• Violations
      • Greenballs
    • Setup a job to execute the ci sys-admin tasks:
      • rencici/continuous-integration/server/maint-pom.xml
  • Network:
    • Open port 443 for HTTP over SSL
    • Open port 80 for HTTP plain
    • Open port 22 for SSH
    • Ensure other inbound TCP ports are closed
  • Services:
    • Use chkconfig or similar to register services (httpd, tomcat)
    • For Tomcat, a sample startup script is provided called ci-server.
      • The following two lines must be modified for your environment:
        • the_user=build
        • source /ci/app/ci-server-0.1-SNAPSHOT/bin/

In general, the HTTPS port (443) accepts connections while the HTTP port (80) does not. However, port 80 is open at the firewall. An Apache VirtualHost is configured to allow non-SSL connections for serving binary artifacts from the repository. This is done by denying connections to Location elements other than the repository’s content area. A primary motivation for this configuration is that Nexus and Hudson accept LDAP authentications so we want to be careful not to allow passwords to be transmitted unencrypted.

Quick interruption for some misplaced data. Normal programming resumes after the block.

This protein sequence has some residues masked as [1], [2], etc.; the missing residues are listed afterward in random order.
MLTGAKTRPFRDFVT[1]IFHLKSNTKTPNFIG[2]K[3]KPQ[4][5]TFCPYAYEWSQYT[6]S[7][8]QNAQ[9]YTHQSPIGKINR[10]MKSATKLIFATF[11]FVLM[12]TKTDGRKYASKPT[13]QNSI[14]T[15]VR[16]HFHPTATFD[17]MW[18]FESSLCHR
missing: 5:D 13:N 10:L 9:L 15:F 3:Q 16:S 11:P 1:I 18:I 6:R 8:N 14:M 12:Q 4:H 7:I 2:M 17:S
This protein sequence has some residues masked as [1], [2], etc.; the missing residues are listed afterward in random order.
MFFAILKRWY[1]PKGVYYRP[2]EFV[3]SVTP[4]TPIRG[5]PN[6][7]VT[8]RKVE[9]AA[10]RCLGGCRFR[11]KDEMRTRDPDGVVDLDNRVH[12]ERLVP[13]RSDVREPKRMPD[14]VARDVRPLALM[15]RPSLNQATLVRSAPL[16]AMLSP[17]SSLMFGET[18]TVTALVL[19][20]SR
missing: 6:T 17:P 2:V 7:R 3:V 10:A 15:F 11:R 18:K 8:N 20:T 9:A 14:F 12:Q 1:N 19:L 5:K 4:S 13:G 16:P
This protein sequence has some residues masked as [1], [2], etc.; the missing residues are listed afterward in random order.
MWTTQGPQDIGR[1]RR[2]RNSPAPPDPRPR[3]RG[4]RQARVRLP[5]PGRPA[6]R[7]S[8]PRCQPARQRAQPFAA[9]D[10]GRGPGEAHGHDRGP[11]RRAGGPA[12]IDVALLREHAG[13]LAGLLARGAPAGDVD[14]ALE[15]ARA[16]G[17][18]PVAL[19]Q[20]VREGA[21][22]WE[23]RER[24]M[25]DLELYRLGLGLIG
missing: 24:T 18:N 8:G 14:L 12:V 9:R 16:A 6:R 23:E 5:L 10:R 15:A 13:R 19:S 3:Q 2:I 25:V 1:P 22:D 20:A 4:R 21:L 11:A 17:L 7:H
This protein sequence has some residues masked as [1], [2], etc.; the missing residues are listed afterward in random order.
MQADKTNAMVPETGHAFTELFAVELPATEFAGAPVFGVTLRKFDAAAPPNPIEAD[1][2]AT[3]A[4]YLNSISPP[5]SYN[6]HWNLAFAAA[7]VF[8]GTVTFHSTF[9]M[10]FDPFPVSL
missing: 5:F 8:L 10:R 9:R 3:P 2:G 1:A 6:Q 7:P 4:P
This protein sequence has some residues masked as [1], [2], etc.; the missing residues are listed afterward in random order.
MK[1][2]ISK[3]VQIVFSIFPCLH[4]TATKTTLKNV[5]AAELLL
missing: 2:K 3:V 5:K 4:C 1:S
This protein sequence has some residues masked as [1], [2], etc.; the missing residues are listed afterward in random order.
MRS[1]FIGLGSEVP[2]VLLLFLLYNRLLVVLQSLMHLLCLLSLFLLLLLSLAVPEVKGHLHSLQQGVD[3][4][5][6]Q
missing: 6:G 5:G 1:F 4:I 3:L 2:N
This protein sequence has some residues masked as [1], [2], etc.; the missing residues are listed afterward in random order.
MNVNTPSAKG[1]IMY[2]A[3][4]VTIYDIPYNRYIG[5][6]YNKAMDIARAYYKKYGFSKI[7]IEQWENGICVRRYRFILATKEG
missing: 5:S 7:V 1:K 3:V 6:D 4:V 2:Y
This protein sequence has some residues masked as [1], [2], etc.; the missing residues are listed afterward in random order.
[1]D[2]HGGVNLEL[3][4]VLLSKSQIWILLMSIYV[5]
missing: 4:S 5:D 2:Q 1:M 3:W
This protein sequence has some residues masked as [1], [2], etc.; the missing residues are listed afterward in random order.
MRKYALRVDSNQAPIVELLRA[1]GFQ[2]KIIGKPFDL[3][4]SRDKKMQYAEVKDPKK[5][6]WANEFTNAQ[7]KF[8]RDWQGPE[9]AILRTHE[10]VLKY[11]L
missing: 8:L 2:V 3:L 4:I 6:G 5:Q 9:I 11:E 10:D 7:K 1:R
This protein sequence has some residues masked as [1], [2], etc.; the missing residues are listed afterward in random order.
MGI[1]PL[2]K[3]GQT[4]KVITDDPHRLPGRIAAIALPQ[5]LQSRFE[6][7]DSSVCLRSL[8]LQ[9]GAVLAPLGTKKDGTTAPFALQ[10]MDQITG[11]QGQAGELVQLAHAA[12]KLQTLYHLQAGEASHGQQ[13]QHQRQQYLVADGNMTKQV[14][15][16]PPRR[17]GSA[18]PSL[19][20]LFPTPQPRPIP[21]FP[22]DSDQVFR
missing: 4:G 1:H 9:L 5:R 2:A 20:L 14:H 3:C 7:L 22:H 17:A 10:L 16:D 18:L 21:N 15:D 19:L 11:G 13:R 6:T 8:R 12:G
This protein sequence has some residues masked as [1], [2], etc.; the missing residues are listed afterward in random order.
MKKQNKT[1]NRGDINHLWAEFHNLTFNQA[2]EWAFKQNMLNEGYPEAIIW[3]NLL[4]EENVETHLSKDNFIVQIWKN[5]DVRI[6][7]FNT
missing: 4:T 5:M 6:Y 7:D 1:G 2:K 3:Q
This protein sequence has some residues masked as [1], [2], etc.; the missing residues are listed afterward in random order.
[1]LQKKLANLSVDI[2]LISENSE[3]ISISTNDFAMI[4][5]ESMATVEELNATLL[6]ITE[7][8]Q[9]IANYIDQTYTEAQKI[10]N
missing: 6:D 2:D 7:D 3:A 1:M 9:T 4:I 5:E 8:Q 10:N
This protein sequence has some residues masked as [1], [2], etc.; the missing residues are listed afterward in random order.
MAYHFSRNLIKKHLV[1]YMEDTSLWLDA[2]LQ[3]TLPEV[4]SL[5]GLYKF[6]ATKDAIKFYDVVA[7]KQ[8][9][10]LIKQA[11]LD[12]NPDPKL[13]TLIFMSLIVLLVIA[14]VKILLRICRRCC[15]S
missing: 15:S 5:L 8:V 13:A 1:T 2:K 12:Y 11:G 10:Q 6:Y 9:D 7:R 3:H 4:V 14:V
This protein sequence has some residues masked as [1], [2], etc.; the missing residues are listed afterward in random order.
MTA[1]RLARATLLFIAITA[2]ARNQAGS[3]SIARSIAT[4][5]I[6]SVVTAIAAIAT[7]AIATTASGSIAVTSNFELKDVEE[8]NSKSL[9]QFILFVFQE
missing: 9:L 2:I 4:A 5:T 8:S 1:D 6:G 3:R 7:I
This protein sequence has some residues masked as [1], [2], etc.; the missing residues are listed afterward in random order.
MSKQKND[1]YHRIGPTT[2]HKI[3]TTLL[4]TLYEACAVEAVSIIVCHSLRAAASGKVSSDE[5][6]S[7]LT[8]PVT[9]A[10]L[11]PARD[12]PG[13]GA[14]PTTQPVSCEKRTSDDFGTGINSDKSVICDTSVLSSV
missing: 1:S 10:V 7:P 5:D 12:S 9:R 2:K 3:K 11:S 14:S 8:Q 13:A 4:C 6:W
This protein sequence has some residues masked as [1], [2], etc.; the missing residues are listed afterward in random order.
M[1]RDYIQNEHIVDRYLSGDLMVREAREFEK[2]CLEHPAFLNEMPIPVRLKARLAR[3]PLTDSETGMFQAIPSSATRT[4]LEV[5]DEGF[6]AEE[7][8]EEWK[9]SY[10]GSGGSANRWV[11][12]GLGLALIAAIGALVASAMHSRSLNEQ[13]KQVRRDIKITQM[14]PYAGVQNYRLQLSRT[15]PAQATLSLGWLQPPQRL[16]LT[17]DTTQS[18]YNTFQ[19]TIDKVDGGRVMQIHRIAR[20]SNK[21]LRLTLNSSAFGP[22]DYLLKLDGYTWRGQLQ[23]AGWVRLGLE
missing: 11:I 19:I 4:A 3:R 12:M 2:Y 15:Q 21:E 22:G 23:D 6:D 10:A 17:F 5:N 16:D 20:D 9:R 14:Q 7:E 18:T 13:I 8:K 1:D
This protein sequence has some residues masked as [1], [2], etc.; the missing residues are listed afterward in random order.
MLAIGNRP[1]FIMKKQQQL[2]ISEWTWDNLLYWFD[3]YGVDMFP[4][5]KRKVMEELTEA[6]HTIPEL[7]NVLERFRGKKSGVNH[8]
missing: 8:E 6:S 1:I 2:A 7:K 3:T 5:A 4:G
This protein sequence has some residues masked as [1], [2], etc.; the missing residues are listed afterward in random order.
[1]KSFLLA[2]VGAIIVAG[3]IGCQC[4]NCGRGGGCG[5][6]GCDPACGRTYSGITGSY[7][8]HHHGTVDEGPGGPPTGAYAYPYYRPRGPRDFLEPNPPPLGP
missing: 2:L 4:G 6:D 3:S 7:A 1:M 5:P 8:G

Apart from SSH, these are the only services. The Tomcat instance and HTTPD are registered as services with the system’s init.d daemon. There is a dedicated user account for the above tools and Tomcat runs as this user.

Both Hudson and Sonatype Nexus are configured to support LDAP authentication for administrative access. A number of plugins have also been added to Hudson for better integration with the local development environment.

Administrative Policy

There will be two admin users to provide support redundancy. Others may be granted admin access on a temporary basis for one or two days to solve specific problems.

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Designing the Stack